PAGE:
In the case of autistic children and children with CP, the therapeutic window, or that pressure that will effect DNA signaling, appears to be very low – in many cases less than 1.3 ATA. That has been my experience with dozens of children so affected. However that is not the appropriate pressure (oxygen dose) for treating other conditions.

    Oxygen dose is poorly understood in hyperbaric medicine and even less understood outside of the field, again there is a lot of misapplication. Breathing in normobaric oxygen, regardless of the concentration is not comparable to using oxygen under pressure.

    Competing interests

    President of the International Hyperbaric Medical Association

  19. Do'C April 12, 2009 at 01:31 #

    Hi Storkdok-nos. In my opinion, Stoller would have been hard-pressed to submit a comment that pleads ignorance and irrelevancies stronger. I submitted another comment to BMC Pediatrics.

    The statements about Gas Laws not being taught/understood are ludicrous, as is this statment:

    Breathing in normobaric oxygen, regardless of the concentration is not comparable to using oxygen under pressure.

    At the FIO2 (24%), and added pressure (.23-.27 ATM) of the study, they are comparable, and I’d venture to guess that Stoller is unhappy about that being pointed out by several commenters so far.

  20. daedalus2u April 12, 2009 at 01:36 #

    Storkdok, I saw that comment and I think it is a sign the author either doesn’t know what he is talking about or is being deliberately misleading and trying to promote HBO2. It isn’t O2 pressure that is important it is O2 partial pressure. In this study the O2 partial pressure was never as high as is attainable via breathing 31% O2 at one atmosphere. That is an O2 partial pressure of 0.31 atm.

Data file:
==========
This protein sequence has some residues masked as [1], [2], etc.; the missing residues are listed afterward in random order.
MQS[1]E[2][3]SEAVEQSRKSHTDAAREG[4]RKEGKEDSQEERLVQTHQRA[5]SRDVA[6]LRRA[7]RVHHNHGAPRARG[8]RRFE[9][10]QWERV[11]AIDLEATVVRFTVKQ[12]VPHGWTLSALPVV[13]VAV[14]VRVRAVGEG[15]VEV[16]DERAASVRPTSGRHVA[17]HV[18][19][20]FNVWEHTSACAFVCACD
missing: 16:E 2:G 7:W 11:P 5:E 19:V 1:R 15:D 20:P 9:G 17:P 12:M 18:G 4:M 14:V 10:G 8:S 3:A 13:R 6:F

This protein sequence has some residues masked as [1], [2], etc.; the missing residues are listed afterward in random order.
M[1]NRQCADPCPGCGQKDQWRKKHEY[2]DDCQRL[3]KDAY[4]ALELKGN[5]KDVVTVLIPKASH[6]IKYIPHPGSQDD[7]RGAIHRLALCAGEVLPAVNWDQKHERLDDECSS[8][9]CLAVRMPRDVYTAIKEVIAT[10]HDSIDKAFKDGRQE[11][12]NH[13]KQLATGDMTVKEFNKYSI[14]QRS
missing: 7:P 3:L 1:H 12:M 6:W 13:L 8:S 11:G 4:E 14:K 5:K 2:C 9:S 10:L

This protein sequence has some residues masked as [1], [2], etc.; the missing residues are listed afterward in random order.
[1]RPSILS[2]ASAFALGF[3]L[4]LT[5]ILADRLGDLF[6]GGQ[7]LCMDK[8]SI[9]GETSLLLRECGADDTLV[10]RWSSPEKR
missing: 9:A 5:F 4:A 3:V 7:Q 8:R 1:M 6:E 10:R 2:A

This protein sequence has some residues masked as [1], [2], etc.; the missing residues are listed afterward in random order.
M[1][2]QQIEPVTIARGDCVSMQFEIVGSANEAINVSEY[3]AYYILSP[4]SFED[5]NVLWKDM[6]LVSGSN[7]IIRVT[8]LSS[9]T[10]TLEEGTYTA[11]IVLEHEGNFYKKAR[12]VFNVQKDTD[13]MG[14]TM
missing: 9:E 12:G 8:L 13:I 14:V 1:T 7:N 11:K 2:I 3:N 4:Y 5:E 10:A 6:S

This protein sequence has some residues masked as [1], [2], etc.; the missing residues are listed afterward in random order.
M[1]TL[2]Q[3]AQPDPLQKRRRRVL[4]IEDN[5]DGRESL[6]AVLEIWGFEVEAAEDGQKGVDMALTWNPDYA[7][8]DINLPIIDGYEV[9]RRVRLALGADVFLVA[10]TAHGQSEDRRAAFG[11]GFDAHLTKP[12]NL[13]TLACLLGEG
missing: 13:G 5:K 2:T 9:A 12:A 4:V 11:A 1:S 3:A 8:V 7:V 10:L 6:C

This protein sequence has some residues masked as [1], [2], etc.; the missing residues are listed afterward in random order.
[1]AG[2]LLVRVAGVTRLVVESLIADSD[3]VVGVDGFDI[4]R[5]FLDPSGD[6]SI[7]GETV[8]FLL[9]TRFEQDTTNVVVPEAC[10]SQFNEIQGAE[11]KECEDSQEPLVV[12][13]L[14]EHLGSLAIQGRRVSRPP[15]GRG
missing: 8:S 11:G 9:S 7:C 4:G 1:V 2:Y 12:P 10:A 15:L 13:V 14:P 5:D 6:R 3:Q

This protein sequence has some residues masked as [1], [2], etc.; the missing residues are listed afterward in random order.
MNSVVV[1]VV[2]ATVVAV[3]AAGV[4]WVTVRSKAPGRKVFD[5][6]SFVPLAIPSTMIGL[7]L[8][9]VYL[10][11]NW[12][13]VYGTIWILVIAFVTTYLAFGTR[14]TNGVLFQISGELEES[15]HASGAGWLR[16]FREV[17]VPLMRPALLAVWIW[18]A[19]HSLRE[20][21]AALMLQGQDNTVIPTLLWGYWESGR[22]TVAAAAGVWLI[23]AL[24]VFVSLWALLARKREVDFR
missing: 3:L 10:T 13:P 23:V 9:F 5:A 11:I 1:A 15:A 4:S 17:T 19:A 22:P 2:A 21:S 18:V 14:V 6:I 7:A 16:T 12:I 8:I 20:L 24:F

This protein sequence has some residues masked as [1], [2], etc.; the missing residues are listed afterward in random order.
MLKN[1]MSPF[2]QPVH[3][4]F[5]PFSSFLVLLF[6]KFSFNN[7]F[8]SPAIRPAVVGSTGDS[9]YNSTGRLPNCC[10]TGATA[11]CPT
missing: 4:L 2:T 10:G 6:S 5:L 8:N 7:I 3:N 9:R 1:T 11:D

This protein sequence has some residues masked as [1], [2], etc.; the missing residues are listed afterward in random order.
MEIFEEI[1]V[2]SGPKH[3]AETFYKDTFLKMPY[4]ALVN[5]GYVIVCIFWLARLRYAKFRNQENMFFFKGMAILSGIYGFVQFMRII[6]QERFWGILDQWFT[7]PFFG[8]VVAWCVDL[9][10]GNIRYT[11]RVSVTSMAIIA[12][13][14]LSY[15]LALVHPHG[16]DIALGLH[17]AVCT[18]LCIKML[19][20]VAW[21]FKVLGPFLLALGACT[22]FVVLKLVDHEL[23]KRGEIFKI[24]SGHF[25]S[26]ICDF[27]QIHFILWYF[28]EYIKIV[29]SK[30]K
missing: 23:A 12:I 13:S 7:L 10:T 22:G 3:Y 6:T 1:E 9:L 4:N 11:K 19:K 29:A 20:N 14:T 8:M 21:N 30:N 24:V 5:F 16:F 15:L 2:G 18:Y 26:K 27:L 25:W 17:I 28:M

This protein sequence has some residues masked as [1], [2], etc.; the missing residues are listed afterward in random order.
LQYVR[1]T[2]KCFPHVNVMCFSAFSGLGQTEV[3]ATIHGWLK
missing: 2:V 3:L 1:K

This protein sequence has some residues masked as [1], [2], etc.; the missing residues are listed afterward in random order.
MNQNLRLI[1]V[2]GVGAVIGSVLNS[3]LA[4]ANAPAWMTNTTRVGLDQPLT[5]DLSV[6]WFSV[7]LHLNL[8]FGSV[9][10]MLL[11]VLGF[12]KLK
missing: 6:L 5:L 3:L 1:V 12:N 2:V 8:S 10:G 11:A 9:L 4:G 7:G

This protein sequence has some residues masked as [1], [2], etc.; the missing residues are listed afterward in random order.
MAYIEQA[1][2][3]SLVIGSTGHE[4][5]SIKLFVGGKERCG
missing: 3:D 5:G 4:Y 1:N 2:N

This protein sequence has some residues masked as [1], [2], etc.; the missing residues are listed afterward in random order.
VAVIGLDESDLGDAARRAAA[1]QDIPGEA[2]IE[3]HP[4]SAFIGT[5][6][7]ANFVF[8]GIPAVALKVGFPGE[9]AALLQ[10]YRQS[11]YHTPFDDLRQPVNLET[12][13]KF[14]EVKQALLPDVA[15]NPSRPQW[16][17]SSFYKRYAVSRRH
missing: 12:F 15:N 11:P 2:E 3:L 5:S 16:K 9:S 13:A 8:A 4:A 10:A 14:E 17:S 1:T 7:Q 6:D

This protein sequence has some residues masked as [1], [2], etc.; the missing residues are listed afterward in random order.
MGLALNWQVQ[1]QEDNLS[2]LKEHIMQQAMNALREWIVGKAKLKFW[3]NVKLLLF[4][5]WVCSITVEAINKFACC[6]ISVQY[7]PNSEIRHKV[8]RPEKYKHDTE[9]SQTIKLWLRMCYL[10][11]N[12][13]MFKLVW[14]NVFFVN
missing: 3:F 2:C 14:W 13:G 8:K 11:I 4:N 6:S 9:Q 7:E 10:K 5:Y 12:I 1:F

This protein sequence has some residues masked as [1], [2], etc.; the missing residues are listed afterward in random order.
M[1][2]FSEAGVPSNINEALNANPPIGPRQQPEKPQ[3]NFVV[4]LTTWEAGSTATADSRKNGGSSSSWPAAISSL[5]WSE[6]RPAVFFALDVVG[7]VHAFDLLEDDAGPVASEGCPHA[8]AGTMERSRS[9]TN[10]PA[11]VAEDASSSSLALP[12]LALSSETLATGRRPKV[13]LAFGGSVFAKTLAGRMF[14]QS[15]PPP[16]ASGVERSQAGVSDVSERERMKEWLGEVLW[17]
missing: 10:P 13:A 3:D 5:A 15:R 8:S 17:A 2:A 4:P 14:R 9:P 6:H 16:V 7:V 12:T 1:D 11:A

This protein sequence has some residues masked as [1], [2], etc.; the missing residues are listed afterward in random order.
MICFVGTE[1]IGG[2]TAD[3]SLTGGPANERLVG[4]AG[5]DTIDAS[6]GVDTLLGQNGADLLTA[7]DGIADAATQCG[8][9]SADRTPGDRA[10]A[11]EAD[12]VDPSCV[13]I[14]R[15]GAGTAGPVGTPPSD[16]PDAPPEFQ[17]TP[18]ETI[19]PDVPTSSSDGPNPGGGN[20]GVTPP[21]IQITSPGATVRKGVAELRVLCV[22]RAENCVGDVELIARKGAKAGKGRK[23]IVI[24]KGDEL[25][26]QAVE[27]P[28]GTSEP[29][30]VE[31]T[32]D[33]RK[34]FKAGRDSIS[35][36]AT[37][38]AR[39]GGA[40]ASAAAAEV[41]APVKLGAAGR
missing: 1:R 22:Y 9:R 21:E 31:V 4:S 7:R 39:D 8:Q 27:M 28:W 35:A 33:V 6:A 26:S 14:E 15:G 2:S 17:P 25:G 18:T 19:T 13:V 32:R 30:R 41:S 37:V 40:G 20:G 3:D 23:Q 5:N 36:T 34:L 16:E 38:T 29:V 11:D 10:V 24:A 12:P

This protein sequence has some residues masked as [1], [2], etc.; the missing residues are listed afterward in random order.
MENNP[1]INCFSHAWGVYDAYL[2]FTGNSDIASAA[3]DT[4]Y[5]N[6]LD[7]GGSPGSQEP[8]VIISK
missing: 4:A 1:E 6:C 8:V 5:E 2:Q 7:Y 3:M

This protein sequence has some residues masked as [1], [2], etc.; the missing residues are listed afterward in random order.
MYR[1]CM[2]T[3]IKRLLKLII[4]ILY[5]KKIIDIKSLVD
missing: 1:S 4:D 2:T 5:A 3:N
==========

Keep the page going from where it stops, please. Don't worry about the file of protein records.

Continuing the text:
Carbon monoxide poisoning occurs because heme holds CO a lot stronger than it does O2. You have to increase the O2 partial pressure to get the chemical potential of O2 high enough for it to displace the CO. In a review that Stoller wrote,

    he talks about the levels of HBO2 used for CO poisoning are 2.5 to 3 atmospheres of pure O2. That is 10 times higher than the 0.31 atmospheres of O2 used in this study. I think what he says is misleading to compare less than 100% O2 given at higher atmospheric pressure to 100% O2 given at 1 atm.

    He gets the NO stuff wrong in his review, NO binds to hemes more strongly than does CO (in general). The association binding constants of O2, CO and NO to sperm whale myoglobin are 1.2, 27 and 220,000 respectively.

    HBO2 will eventually cause injury and eventually will cause seizures. The use of O2 at one atmosphere for CO poisoning between episodes of HBO2 is associated with adverse outcomes in CO poisoning. So what? What does that have to do with autism?

    What exactly is HBO2 doing in autism? Without a hypothetical physiological mechanism, there is no hypothesis of how HBO2 is going to do anything to improve autism symptoms. We know that autism is not a novel form of CO poisoning. What exactly is the “therapeutic window” that he says appears to be lower in autism?

  21. Prometheus April 12, 2009 at 19:56 #